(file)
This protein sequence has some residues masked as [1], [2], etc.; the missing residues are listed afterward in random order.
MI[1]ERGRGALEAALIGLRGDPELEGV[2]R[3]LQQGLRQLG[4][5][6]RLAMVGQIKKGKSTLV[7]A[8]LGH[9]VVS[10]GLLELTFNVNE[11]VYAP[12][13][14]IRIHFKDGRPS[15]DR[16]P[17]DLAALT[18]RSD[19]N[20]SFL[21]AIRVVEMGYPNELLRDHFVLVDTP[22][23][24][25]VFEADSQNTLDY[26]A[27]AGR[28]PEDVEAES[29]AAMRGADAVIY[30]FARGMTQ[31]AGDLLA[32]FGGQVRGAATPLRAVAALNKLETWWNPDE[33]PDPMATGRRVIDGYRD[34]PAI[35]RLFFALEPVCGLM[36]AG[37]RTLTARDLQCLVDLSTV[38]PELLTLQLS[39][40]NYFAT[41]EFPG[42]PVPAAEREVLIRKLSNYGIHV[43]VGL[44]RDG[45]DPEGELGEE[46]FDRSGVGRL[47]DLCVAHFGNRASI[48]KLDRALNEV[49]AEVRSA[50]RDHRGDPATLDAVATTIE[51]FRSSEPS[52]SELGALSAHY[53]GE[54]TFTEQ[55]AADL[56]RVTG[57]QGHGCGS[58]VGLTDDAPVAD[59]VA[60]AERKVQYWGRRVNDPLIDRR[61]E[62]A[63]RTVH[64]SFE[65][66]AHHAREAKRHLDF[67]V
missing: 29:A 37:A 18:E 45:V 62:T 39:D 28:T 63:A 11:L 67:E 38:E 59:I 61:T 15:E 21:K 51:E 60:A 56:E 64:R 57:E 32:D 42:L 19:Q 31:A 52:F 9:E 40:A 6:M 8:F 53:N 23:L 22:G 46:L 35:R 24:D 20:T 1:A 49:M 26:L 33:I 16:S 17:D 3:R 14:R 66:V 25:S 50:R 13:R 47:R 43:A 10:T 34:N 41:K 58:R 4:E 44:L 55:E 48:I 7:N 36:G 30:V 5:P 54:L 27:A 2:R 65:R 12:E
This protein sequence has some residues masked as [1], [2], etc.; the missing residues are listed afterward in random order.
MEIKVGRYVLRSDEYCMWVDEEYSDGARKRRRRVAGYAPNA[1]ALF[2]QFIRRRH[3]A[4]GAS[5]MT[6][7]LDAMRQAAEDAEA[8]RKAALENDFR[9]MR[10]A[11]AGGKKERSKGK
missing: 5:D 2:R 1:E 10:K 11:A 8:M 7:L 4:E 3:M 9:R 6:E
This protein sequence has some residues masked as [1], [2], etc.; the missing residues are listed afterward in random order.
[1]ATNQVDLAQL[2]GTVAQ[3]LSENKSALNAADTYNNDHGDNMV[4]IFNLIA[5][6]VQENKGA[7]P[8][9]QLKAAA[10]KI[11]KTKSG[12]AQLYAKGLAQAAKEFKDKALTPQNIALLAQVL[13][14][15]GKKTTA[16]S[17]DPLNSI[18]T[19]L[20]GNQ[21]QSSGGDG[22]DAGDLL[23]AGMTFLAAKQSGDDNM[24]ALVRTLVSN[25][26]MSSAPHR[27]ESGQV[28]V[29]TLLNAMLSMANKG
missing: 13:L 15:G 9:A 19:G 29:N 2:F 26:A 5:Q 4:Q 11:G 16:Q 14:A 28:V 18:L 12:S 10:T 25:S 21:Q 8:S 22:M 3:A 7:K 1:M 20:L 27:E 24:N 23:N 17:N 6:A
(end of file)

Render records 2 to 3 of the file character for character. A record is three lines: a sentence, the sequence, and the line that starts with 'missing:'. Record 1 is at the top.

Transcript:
This protein sequence has some residues masked as [1], [2], etc.; the missing residues are listed afterward in random order.
MEIKVGRYVLRSDEYCMWVDEEYSDGARKRRRRVAGYAPNA[1]ALF[2]QFIRRRH[3]A[4]GAS[5]MT[6][7]LDAMRQAAEDAEA[8]RKAALENDFR[9]MR[10]A[11]AGGKKERSKGK
missing: 5:D 2:R 1:E 10:K 11:A 8:M 7:L 4:E 3:M 9:R 6:E
This protein sequence has some residues masked as [1], [2], etc.; the missing residues are listed afterward in random order.
[1]ATNQVDLAQL[2]GTVAQ[3]LSENKSALNAADTYNNDHGDNMV[4]IFNLIA[5][6]VQENKGA[7]P[8][9]QLKAAA[10]KI[11]KTKSG[12]AQLYAKGLAQAAKEFKDKALTPQNIALLAQVL[13][14][15]GKKTTA[16]S[17]DPLNSI[18]T[19]L[20]GNQ[21]QSSGGDG[22]DAGDLL[23]AGMTFLAAKQSGDDNM[24]ALVRTLVSN[25][26]MSSAPHR[27]ESGQV[28]V[29]TLLNAMLSMANKG
missing: 13:L 15:G 9:A 19:G 29:N 2:F 26:A 5:Q 4:Q 11:G 16:Q 14:A 28:V 18:L 12:S 10:T 25:S 21:Q 8:S 22:M 3:A 7:K 1:M 20:L 27:E 24:N 23:N 17:N 6:A